In our STEM Talent Shortage series, we examine four industries impacted by a lack of available workers in STEM fields.
Data is big, and it’s getting bigger. According to CyberCoders, the digital universe will amass 45 trillion gigabytes of data by the end of the decade, which is a 50-fold growth since 2010. As the field of data science expands in significance and output, mathematicians who are relied upon to generate algorithms injected into software programs, mobile apps and other tech-enabled systems are markedly scarce. And that’s a problem, as organizations also increasingly rely on insights culled from big data to steer business decisions.
No shortage of data
Crowd Flower’s 2016 Data Science Report revealed that 83 percent of respondents said there weren’t enough data scientists to go around. That’s a four-point increase from the previous year.
“I think we have a short-term misalignment of what academia can provide to the marketplace and what the marketplace is demanding,” Jennifer Priestley, a Kennesaw State University professor, told Datanami in March.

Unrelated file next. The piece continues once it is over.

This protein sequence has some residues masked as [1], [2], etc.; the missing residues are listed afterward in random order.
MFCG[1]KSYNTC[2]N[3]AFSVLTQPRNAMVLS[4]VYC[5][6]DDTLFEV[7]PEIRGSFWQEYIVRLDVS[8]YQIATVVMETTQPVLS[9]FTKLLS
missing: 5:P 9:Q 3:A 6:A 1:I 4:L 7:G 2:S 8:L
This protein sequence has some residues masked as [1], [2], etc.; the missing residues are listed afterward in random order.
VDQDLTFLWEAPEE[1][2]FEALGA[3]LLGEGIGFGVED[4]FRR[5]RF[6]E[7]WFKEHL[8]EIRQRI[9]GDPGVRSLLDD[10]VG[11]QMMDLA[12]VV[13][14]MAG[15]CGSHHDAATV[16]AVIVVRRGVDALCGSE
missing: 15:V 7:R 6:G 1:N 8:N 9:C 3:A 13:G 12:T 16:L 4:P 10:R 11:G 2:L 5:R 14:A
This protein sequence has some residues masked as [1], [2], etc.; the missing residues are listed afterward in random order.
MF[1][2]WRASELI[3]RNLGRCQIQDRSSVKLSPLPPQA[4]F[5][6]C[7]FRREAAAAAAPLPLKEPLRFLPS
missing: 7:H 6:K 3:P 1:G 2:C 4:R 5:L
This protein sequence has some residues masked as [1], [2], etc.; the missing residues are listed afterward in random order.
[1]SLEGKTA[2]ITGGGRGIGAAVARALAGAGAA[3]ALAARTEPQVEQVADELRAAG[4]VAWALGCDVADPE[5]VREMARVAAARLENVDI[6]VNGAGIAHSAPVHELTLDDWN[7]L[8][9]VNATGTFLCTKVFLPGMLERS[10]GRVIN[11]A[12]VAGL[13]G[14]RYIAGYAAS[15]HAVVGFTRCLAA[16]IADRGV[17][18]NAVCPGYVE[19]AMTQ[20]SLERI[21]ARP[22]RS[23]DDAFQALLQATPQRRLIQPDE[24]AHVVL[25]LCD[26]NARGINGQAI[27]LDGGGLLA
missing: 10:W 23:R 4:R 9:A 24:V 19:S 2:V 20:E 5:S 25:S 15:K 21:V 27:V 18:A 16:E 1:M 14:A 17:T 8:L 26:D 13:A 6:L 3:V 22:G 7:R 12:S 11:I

Education is trying to catch up
There are about a dozen of Ph.D.-level data science programs offered at universities across the country, many created after the need of data scientists was publicized in a 2012 Harvard Business Review article, Data Scientist: The Sexiest Job of the 21st Century.
While the U.S. education system tries to meets its economic demands, foreign governments are investing in STEM education and are producing large quantities of graduates in those fields. It follows that U.S. organizations focused on gaining or keeping their edge must look abroad to remain competitive today.
One route, that’s proven successful for employers of all sizes is incorporating foreign workers into talent acquisition strategies. Learn more about how global workers help companies overcome talent shortages in the white paper, Skills Gap to Skills Surge: How foreign workers fuel talent pipelines.